- Mike’s decision to apply-for and accept a position with Bitfury is quite odd in context of him not wanting to do development work any longer. Even though Bitfury appears to have highly valued bringing him on as staff, working for an employer company could not have been all that more attractive than working for himself as the boss. There’s wiggle room in my assessment of this, because one thing Mike had grown to dislike was trying to manage employees and motivate them toward professionalism. But, in retrospect, I should have questioned him more about this move. I’m now left to wonder whether he agreed to work for this company in order to have frequent access to the Olympic skyscraper as he prepared and worked up the nerve to eventually jump off of it. It’s quite simply a very beautiful building, and the view from the top floors must be phenomenal.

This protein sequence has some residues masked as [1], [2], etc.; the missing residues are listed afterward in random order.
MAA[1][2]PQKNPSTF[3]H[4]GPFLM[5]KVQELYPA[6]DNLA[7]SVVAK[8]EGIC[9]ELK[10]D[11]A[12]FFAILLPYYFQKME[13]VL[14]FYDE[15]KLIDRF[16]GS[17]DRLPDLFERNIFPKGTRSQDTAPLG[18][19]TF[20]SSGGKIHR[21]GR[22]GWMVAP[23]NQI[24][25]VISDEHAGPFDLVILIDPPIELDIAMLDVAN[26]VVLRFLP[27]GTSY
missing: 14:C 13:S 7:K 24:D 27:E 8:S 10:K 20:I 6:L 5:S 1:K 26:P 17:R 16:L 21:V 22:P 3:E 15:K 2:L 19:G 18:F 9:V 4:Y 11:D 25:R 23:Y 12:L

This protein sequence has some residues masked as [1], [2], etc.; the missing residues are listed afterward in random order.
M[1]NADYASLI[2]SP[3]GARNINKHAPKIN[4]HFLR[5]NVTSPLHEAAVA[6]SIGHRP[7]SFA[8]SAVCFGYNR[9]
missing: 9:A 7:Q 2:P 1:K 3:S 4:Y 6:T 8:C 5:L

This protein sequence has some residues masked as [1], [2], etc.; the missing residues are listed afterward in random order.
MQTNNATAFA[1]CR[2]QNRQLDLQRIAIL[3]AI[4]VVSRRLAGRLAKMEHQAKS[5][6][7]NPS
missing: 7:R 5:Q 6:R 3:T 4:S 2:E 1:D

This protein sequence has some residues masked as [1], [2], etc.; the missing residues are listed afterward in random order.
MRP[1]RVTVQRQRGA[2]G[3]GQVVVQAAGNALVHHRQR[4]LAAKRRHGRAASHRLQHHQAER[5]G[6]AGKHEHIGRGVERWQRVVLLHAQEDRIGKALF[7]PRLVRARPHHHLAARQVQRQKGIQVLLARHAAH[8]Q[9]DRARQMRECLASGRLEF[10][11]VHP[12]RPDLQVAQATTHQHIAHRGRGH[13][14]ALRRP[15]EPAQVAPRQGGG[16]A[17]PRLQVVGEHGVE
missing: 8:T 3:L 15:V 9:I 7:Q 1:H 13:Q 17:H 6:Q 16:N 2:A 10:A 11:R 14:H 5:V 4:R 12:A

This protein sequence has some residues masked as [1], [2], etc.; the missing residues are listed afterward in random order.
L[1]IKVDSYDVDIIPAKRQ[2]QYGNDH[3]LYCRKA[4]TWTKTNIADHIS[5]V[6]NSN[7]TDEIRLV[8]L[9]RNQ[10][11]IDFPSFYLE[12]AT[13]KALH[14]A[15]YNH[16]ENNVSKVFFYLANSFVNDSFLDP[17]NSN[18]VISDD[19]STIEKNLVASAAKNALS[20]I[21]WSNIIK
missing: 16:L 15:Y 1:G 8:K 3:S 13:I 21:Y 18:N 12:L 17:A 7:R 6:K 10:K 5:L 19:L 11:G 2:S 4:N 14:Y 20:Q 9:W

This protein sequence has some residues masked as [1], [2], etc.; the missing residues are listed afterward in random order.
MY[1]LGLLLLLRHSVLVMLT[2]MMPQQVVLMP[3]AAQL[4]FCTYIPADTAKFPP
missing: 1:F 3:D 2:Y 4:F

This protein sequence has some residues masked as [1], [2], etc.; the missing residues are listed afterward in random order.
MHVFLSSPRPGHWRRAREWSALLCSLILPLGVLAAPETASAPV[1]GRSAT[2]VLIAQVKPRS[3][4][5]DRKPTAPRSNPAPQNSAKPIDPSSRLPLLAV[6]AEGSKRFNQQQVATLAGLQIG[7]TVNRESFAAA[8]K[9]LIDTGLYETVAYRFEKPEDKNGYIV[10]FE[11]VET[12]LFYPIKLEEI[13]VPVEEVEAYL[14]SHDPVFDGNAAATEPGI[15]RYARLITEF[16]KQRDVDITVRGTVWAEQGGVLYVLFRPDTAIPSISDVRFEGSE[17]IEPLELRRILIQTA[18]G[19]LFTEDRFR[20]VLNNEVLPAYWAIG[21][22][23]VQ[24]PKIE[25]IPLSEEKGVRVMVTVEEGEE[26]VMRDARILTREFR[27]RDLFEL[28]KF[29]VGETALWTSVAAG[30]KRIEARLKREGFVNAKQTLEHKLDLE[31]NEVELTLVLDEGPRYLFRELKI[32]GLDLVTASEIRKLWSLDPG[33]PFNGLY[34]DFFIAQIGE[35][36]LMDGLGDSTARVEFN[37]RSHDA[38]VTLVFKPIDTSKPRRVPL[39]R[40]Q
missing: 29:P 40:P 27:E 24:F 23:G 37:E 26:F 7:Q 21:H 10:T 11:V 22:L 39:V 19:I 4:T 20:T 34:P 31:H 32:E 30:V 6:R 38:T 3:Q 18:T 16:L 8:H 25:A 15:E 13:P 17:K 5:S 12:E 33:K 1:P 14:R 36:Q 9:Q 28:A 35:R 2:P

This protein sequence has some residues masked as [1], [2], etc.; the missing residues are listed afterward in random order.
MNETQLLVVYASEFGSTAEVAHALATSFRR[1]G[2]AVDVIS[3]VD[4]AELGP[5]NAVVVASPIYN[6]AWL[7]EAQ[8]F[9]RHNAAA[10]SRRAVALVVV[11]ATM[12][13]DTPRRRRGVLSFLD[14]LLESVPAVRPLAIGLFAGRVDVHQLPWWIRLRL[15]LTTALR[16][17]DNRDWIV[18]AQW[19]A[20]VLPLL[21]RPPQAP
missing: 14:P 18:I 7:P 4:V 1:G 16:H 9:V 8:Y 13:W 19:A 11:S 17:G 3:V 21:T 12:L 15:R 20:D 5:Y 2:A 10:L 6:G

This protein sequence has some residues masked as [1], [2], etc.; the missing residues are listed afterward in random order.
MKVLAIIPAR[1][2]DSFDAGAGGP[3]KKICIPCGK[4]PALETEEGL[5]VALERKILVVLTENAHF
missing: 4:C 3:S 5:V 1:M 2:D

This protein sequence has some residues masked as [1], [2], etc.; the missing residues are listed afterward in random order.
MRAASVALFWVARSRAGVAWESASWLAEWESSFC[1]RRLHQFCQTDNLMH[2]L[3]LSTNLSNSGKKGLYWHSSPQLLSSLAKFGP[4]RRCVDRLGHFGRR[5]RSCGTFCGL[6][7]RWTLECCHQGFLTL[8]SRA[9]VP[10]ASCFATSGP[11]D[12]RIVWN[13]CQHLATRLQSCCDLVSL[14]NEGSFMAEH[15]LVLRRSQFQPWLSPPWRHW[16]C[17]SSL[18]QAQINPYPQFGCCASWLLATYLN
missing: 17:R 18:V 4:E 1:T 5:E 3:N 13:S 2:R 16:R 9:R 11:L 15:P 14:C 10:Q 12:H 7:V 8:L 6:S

- Prior to the suicide, Mike’s seeming ambivalence towards his girlfriend was something I could not understand very well. He had described to me how he’d first approached dating with high degrees of curiosity, and had learned how to behave in ways calculated to attract members of the opposite sex. He essentially described how he had to a certain degree coldly calculated what stimuli to apply in order to obtain desired effects of getting a woman, and that he had some regrets about his early love affairs because of the underlying falsehood of his expressions of interest eventually resulted in him hurting others’ feelings. I don’t believe he did that in his most recent longterm relationship, so I was mystified when he would tell me about not being happy about the relationship or somewhat resenting the time it took away from his professional projects. I thought at first there could be some level of Asperger syndrome going on, which is pretty common to people working in high technology fields. But, now in retrospect, I think it’s quite possible that he purposefully sabotaged the relationship because he was planning to kill himself. His inattentiveness and lack of intensity in pursuing what can only be described as a truly phenomenally wonderful woman was intended to ultimately be an act of kindness towards her when he eventually committed suicide.